There are 32 explanations of the methods and benefits of practicing these Mantras, but we will mention just a few of the most commonly used methods here. Chiseling Mantras on stones, wearing a Mantra or putting a Mantra over a door can all be the cause of liberation. Chiseling into a stone and placing it underwater can help to reach and liberate the creatures under the water. When printing on prayer flags, the wind can help liberate those beings that are reachable via the wind element. By singing the Mantra, others can achieve liberation simply by hearing the Mantra.
It is also useful if we write a Mantra with gold or silver ink and offer it on an altar. In Tibet, some people would buy copies of texts, even though they are illiterate, and put them on shrines and give them respect. Often, Mantras are carved into the horns or bones of animals whose meat has been eaten, such as yaks and sheep, in the hope that it will help them towards liberation. Prayer wheels are always filled with Mantras and these prayer wheels can be turned by hand, wind or through water to spread the benefits of the sacred seed syllables. Using the Mantra simultaneously with the body, speech, and mind has the greatest benefit, such as circling a Stupa while reciting a Mantra and treating it as a cleansing. You should be careful with Mantras, not grading them or treating them in any way disrespectful, or you can accumulate negative Karma.
If we see any kind of accident, it makes sense to recite one of the three Mantras, but a KAR A ME would be most useful. However, reciting one of these Mantras is beneficial to all other beings, as well as to us. The Mantras have the greatest benefit in reciting the Mantra with the strong intent; to consciously work with it to resolve our ailments.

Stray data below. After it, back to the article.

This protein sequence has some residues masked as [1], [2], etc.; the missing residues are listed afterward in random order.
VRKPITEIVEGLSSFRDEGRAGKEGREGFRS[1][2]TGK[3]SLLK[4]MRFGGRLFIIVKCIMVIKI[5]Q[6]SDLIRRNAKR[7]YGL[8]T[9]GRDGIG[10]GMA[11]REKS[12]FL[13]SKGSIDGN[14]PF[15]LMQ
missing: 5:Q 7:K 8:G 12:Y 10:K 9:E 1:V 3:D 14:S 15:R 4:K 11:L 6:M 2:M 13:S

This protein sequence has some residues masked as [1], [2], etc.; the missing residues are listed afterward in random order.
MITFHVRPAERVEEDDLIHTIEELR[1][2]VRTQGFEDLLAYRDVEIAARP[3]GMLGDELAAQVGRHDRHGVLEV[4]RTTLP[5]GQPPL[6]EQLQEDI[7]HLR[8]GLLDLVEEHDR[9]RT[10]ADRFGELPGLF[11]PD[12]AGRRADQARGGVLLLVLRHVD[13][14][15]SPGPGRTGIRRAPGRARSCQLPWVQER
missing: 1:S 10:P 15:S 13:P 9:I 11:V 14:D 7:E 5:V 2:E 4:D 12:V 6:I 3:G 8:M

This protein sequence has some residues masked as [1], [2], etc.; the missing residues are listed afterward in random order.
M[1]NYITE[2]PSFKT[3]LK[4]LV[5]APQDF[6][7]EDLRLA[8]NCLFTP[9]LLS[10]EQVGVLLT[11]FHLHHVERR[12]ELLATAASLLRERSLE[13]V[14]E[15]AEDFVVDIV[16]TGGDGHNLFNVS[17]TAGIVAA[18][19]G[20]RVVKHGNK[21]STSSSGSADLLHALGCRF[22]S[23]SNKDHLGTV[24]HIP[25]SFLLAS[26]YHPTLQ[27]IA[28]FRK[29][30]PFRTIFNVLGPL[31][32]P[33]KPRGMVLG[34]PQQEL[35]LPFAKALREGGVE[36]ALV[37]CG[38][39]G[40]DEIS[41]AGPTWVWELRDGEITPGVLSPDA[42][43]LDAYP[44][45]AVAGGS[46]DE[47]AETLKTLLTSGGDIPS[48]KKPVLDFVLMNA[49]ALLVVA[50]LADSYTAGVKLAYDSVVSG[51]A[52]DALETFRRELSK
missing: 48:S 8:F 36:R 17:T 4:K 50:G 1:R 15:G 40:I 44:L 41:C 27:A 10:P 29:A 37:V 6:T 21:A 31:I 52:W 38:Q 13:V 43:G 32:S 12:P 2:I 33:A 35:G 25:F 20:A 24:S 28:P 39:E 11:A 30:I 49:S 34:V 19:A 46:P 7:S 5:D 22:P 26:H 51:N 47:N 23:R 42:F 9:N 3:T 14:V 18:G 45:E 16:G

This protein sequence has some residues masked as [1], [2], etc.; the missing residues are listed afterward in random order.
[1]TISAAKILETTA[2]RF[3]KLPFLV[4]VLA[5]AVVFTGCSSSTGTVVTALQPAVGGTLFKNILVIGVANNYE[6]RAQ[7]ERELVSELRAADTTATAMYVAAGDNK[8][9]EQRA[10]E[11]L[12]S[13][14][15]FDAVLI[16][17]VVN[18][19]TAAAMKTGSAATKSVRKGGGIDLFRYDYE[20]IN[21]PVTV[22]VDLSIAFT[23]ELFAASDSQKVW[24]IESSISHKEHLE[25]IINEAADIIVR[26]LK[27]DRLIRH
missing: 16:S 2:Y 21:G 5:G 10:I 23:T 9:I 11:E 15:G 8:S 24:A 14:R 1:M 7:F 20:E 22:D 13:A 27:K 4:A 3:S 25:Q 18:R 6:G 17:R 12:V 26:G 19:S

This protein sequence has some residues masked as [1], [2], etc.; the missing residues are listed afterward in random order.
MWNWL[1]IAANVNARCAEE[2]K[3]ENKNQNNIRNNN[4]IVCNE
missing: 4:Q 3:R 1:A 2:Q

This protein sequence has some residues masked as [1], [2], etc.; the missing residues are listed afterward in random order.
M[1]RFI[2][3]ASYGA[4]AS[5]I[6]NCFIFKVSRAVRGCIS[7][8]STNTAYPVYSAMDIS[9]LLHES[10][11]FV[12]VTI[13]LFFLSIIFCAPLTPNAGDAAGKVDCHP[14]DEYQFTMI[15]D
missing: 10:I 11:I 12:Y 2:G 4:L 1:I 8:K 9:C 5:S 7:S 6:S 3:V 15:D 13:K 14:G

Best of all is an obligation to make a certain number of Mantra or to recite it for a certain time; this commitment gives the Mantra and the practitioner more power. We should calmly recite it, so that another person sitting with us cannot understand what we are saying, but one should recite the syllables clearly, you do not speak indistinctly.
According to our tradition, the Mala originated with Tönpa Shenrab, the founder of the Bön. Once, while practicing as an ascetic, he planted a tree with twigs in the five colors. The five fruits of these branches were the five Malas – the four doors and a treasure.
Malas are used to count the number of repetitions of a Mantra and should have 108 pearls, though each round is counted as 100 repetitions, for example, if someone inadvertently moves two beads with a recitation. For most Bönpo Mantras, the Mala should be held in the left hand and the beads should be counted in one direction counterclockwise over the index finger. Crystal Malas are recommended for monks, for tantric practitioners Malas from Rudraksha seeds, sandalwood or bones are good. When acquiring a new Mala, these should be empowered by a Lama before we use her. Malas should not be made with too many colors or ornaments, preferably only from the natural colors of the materials. The head, or the turning-pearl of the Mala, symbolizes the three Kayas or bodies of Buddha, the 108 pearls are a symbol of the 108 Bodhisattvas. If we use a Mala for a long time and recite many Mantras, we increase their power, so it should not be easily passed on to third parties. It should be kept in a clean, respected place in our house. In Tibet it was common, when a great master gave away a Mala, every single pearl from this Mala was given to people as a form of protection.
At the beginning of each Mantra are the seed syllables of voidness and clarity, the essence of our being. So each of these Mantras really comes from the same source ꟷ the source of our own being. By reciting these Mantras, looking at their meanings and connecting with the Buddhas who are invited, one purifies oneself and all sentient beings.